A-levels are hard for everyone. The challenge to “do well” is enough when you’re healthy, but when you suffer from severe mood swings and impulses, which leave you exhausted, irritable and sometimes incapacitated, it sets a whole new challenge. My bipolarity came to the surface at a bad time.
The start of my emotional rollercoaster
There was never anything unusual about me when I was young, a quiet, shy child who got on with people and stuck to the rules. This changed abruptly in the last years of school. I had to take frequent trips to the nurse to try and calm down. I experienced extraordinarily high moods, sudden outbursts of anger to crippling depressions. I was good at hiding how I felt, but my walls slowly came tumbling down and close friends noticed major changes in my actions and personality. It was clear how much I was struggling with my health and the pressures of school on top made life a constant battle. They helped me through the bad patches, made sure I was safe. I could talk to them about how I felt.
As the final exams of my school career loomed closer, I couldn’t focus on revision. By this time I was attending GP appointments fortnightly and was referred to see a psychiatrist six times. A select few of the many staff at my school were brilliant and helped me when possible, a few in particular going above and beyond, and yet others seemed to be put off by my behaviour saying that I was just being a “difficult teenager” and that I should simply “grow up” as if I had a choice in the matter. At this point my relationships with these teachers broke down. The majority wanted nothing to do with me: I was on put out my own academically.
If you want something enough, you can have it
A week before my first exam I knew I needed to move forward with life. Somewhere I found the determination to do whatever was necessary to get into university. I revised hard, when I was able. Some days my moods were just too crippling to even get out of bed, but I wanted this more than anything. When Results day came, it was a huge success. Despite all the problems and challenges I had encountered, the sheer lack of support and difficulties at home, I came out with grades over and above what I was predicted and got into my first choice university.
Only two days before I started, I was given my bipolar diagnosis and I knew the upcoming year was going to be challenge. I was doing a design course that was based around coursework, with large projects and strict deadlines. I am lucky that I attend a supportive university; I was assigned two mentors, one to keep an eye on my mental health and the other to help me keep me on top of my work. With the support of mentors, tutors and friends I finished first year with a first, against all odds. This showed me I am so much more that my bipolarity. I could still succeed.
If It weren’t for family & friends I don’t know where I would be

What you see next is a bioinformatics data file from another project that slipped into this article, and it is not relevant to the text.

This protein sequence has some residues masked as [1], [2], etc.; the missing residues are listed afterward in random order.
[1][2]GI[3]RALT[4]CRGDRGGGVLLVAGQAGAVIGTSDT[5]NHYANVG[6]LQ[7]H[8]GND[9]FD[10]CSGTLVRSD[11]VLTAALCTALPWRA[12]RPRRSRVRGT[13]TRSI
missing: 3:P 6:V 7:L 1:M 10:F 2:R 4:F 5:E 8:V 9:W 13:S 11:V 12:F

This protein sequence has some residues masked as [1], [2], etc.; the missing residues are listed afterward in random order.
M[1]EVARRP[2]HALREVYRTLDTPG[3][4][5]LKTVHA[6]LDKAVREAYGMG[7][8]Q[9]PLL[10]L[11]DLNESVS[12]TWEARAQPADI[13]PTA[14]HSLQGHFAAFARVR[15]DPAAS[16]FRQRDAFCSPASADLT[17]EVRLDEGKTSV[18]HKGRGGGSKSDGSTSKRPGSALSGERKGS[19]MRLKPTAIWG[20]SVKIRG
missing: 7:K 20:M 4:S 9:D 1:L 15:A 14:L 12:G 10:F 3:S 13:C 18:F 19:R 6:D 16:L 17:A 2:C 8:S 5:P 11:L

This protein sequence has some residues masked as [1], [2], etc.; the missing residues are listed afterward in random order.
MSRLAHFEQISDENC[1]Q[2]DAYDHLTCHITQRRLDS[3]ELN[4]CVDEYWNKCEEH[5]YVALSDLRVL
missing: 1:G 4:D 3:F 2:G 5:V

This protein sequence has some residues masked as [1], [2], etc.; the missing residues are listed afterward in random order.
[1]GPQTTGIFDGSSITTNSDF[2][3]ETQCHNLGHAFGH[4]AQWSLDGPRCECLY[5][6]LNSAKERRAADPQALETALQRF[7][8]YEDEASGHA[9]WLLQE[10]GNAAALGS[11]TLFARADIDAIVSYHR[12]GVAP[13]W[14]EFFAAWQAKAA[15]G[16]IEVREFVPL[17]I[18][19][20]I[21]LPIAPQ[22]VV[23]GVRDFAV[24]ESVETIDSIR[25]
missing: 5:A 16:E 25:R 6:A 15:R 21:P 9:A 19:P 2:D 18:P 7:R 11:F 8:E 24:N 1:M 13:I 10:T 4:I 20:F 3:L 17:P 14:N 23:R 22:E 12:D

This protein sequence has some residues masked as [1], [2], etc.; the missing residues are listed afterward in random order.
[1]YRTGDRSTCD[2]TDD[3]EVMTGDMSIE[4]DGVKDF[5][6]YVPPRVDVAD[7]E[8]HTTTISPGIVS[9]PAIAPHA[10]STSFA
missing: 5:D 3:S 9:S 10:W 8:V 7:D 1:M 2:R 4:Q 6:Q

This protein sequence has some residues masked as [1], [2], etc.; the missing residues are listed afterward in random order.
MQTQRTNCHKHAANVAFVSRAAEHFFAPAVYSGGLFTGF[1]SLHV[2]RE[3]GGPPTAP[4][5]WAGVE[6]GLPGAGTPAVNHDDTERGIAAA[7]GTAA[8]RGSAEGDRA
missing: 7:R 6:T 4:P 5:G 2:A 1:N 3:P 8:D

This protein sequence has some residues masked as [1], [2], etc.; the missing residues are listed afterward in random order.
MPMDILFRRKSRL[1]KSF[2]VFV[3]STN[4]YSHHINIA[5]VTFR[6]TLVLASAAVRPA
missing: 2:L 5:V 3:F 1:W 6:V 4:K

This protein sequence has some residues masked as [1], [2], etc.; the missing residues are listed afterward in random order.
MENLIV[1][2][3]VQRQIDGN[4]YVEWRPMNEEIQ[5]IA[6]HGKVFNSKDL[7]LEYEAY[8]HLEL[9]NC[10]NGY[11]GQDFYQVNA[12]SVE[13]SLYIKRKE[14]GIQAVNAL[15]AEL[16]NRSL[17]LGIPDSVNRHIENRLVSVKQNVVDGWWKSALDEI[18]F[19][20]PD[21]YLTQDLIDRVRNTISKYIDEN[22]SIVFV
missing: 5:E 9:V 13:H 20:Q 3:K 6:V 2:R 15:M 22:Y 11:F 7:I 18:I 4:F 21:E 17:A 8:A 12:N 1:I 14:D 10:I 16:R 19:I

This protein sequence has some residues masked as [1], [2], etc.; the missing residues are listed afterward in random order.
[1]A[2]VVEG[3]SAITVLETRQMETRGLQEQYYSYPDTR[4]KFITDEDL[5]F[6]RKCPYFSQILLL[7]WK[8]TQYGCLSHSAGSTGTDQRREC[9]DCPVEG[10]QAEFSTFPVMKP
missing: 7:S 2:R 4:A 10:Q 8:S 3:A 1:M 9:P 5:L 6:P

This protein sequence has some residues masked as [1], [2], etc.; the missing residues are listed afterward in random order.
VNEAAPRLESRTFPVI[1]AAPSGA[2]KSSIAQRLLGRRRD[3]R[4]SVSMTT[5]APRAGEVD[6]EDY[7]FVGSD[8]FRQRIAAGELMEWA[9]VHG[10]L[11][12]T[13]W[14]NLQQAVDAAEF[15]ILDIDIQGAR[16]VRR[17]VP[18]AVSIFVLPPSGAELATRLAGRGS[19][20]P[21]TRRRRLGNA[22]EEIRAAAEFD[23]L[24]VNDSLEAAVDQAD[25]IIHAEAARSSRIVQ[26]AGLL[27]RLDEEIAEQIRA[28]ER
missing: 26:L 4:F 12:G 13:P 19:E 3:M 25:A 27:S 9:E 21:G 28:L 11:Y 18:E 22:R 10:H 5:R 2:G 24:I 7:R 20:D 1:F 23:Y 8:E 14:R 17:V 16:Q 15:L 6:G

At the end of my first year, I was admitted to hospital during an extreme depressive episode. I thought my life had ended, that everyone would leave me and nothing in my life would go right again. I have never been so glad to be wrong. Family and friends came to visit me on the ward. They made me feel like I was cared about, especially with all of the debilitating negative thoughts that I felt like I was drowning in. I spent two months there and was subsequently discharged and re-admitted to a day hospital. I continued to progress with the help of continued therapy and medication. By the time second year had arrived I was ready to start afresh. A brand new me.
Having just finished my second year, I am going onto do a placement in the engineering industry. I have my whole life ahead, with exciting opportunities lined up. I couldn’t have done any of this without my friends; whether keeping me under control through the highs, being there to give me a hug and tell me everything would be okay through the lows or simply remaining by my side through it all, they have endured a lot. I can honestly say that they are true friends, the ones who love you no matter what, even when they know both sides of you.
The stigma is very much out there, but I am not defined by my condition
The best advice that I can give to anyone struggling with mental health issues and the stigma attached is to always be true to yourself. It’s not your fault. Surround yourselves with the sort of people who will go out of their way to help you, who will stand by you no matter what and will never be afraid to help. If you find that people willingly want to understand, help them, but don’t over exert. You must still put yourself first. By being open, honest and engaging with others about mental health you will be helping break the stigma, not just for yourself but also for everyone. Just like recovery, the stigma needs to be tackled in baby steps. Every step forward is progress, working towards a better end result.